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Climatic, ecophysiological, and phenological controls on plant ecohydrological strategies in seasonally dry ecosystems

  • Author(s): Vico, G
  • Thompson, SE
  • Manzoni, S
  • Molini, A
  • Albertson, JD
  • Almeida-Cortez, JS
  • Fay, PA
  • Feng, X
  • Guswa, AJ
  • Liu, H
  • Wilson, TG
  • Porporato, A
  • et al.

Published Web Location

https://doi.org/10.1002/eco.1533
Abstract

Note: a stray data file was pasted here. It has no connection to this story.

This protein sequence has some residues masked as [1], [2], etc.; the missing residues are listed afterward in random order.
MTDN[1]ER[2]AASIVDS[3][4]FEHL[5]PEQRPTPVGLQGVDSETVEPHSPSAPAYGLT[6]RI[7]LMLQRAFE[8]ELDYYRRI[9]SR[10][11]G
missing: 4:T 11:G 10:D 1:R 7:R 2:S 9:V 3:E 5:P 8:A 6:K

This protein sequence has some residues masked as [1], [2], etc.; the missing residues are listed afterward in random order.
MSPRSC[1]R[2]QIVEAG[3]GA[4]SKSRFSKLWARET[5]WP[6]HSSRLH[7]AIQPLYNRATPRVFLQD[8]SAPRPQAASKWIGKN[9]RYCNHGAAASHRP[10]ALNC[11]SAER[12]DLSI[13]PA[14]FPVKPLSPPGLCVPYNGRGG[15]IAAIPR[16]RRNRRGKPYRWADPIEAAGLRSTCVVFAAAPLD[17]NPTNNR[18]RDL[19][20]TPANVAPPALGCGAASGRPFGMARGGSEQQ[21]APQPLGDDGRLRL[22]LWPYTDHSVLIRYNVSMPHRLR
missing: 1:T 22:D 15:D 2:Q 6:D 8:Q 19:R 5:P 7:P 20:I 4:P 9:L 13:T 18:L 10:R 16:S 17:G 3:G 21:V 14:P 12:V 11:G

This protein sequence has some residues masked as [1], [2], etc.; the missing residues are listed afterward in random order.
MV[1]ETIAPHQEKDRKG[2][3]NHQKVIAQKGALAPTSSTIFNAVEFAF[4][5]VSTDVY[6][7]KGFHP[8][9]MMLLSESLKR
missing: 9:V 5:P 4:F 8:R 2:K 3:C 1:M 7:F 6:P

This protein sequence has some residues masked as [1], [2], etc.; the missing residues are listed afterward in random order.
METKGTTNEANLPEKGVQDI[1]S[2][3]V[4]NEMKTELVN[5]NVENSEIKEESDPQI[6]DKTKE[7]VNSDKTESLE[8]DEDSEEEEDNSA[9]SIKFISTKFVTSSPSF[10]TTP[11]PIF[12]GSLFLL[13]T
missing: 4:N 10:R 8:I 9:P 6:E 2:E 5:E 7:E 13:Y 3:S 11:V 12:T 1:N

© 2015 John Wiley & Sons, Ltd. 8 4 June 2015 10.1002/eco.1533 Research Article Research Articles This article has been contributed to by US Government employees and their work is in the public domain in the USA. Large areas in the tropics and at mid-latitudes experience pronounced seasonality and inter-annual variability in rainfall and hence water availability. Despite the importance of these seasonally dry ecosystems (SDEs) for the global carbon cycling and in providing ecosystem services, a unifying ecohydrological framework to interpret the effects of climatic variability on SDEs is still lacking. A synthesis of existing data about plant functional adaptations in SDEs, covering some 400 species, shows that leaf phenological variations, rather than physiological traits, provide the dominant control on plant-water-carbon interactions. Motivated by this result, the combined implications of leaf phenology and climatic variability on plant water use strategies are here explored with a minimalist model of the coupled soil water and plant carbon balances. The analyses are extended to five locations with different hydroclimatic forcing, spanning seasonally dry tropical climates (without temperature seasonality) and Mediterranean climates (exhibiting out of phase seasonal patterns of rainfall and temperature). The most beneficial leaf phenology in terms of carbon uptake depends on the climatic regime: evergreen species are favoured by short dry seasons or access to persistent water stores, whereas high inter-annual variability of rainy season duration favours the coexistence of multiple drought-deciduous phenological strategies. We conclude that drought-deciduousness may provide a competitive advantage in face of predicted declines in rainfall totals, while reduced seasonality and access to deep water stores may favour evergreen species. This article has been contributed to by US Government employees and their work is in the public domain in the USA.

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